Most might think, and rightly so, that laying off 18,000 employees means a company like Microsoft had a bad year or that their future looks dire and therefore requires huge retooling. Those assumptions often are correct, but not always. Companies lay off employees for a variety of reasons, and it isn't always symptomatic of the whole, as a division may be suffering or shutting down, not the entire company. But huge layoffs can also mean a company needs to change direction and needs to “start over.” When Steve Jobs’ returned to Apple in 1997, and then became the iCEO, Jobs immediately slashed 4,100 employees within Apple's ranks, representing a third of the companies workforce. In Apple's case, it was an indicator Apple was nearing it's end, only a quarter (some say) from bankruptcy. But it was also the start of a new beginning.
Microsoft claims most of its layoffs are targeted towards former Nokia employees and some restructuring within the company. Is Microsoft’s CEO Sayta Nadella working to change the culture and truly turn the often rudderless Microsoft, or is he merely rearranging the deck chairs like Ballmer had done so many times before? Microsoft is facing stiff competition in mobile and cloud computing — two places they want to dominate. In order to compete, Microsoft must remain lean and nimble. Layoffs may help accomplish this goal, but so heavily in mobile where they need to win?...Read More >
Apple and the White House seem to have some form of affinity for one another. After a historical defeat to George W. Bush in 2000, Al Gore went on to continue focusing on the environment and joined Apple’s Board of Directors in 2003. Rumor has it, that Jay Carney is the front runner for Apple’s PR Chief position. What next? Hillary Clinton as head of Strategic Marketing?Read More >
Now that we know iPhoto and Aperture are going away, it is time to look at Photos for the Mac. Photos for the Mac will not come with every feature the user wants, especially the professional or prosumer. Little is known about Photos for the Mac and Apple is not planning to add much. Hope for high end users comes from one feature Apple has said to include: third-party extensibility or plugins.
Plugins for Photos could add those extra features that users want, but are not included. There are alot of great small applications for editing photos in the Mac App Store. Changing these applications into plugins for Photos will change the game for photographers. There are also a lot of very powerful applications outside of the Mac App Store as well. These applications could also be used with Photos, if Apple designs Photos right.Read More >
In 2004, just ten years ago, the New England Patriots were the NFL’s new dynasty with three Super Bowl victories in four years. Lost, Amazing Race and 24 were the top three hit television shows. The U.S. war in Iraq was just one year old, and Microsoft was the undisputed king of the tech world.Read More >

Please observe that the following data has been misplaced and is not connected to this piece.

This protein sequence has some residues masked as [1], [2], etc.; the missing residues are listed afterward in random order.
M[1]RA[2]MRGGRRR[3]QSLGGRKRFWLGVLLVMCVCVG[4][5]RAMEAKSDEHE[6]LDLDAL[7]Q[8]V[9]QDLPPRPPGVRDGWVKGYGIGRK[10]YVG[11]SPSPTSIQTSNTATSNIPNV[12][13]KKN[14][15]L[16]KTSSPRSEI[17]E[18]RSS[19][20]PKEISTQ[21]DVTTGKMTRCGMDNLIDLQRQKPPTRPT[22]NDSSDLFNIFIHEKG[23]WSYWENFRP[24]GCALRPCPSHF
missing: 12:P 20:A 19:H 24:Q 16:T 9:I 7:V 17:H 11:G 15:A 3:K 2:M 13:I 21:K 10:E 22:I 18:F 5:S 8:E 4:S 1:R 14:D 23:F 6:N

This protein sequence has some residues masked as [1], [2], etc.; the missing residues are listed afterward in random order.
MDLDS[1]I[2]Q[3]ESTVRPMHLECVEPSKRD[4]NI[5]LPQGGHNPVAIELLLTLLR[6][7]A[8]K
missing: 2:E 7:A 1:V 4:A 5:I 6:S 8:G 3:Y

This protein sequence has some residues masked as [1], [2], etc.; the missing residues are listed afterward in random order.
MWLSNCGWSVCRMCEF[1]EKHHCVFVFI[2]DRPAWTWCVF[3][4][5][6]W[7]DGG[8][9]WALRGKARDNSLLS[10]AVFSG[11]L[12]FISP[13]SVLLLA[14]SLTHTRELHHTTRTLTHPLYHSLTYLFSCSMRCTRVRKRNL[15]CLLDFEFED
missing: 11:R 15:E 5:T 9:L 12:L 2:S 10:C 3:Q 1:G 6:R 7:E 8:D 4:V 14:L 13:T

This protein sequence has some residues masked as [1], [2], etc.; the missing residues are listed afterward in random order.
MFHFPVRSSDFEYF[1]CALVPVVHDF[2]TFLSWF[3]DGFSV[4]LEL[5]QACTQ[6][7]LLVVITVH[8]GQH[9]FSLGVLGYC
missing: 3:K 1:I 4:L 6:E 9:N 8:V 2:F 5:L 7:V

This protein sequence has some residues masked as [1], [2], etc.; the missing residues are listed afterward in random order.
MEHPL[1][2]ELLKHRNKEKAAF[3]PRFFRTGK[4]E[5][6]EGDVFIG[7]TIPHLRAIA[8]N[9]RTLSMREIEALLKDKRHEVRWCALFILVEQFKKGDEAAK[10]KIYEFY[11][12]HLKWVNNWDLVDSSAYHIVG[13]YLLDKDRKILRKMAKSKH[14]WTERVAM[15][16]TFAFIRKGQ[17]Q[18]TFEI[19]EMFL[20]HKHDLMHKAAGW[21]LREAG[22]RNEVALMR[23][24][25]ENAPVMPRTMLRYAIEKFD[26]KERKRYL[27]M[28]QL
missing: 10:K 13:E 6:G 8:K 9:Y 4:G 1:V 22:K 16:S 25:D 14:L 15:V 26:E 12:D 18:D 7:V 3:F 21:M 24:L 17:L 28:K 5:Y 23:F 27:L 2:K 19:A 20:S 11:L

Apple has a history of making a big splash. In the early 90’s there was the CPU transition from Motorola’s 680xx processor family to the PowerPC. Then there was Steve Jobs coming back as iCEO, then as CEO, and then the iMac — a computer shaped and colored like no other. OS X arrived and iPod+iTunes took the music market by storm. Apple’s latest game changers have been the iPhone and iPad.Read More >
According to 9to5Mac, Apple may be making ready the way to replace Google Maps with their own web-based mapping solution. Currently on iCloud.com beta Apple maps are now being used for Find My iPhone. While Apple still uses Google Maps on its website for retail store locations, it is not a stretch to see how Apple could soon replace Google Maps with Apple web-based maps instead.Read More >
T-Mobile, the 4th largest cell phone/data carrier in the U.S., is trying to shake things up a bit by rolling out multiple offers — that do not charge for data usage. When cell phones first came out in the 90’s, it was talk-time that was restricted by cost. Each plan had “so many minutes” of talk-time in the plan. But thanks to the wonder of competition, carriers built out their networks and beat each other down with better and better talk-time offers until talk time became unlimited on most plans. Today it is almost assumed that a plan of any value will have unlimited talk-time.Read More >
The announcement that Photos for the Mac will replace iPhoto and Aperture have left many upset and unsure where to go. Many are looking to Lightroom and Adobe is happy to help. Adobe has many plans for Lightroom, but not all will benefit the user.
Adobe has recently moved to a subscription service for almost all of their applications under their Creative Cloud. Lightroom is one application that is available both on the Creative Cloud and standalone. Lightroom for the iOS is only available on the Creative Cloud. The question is not if Adobe will move Lightroom for the Mac to the Cloud only, but when. The cost may be cheaper than the $10 a month it is right now, which is for both Photoshop and Lightroom. Still, most don’t want to subscribe to software.Read More >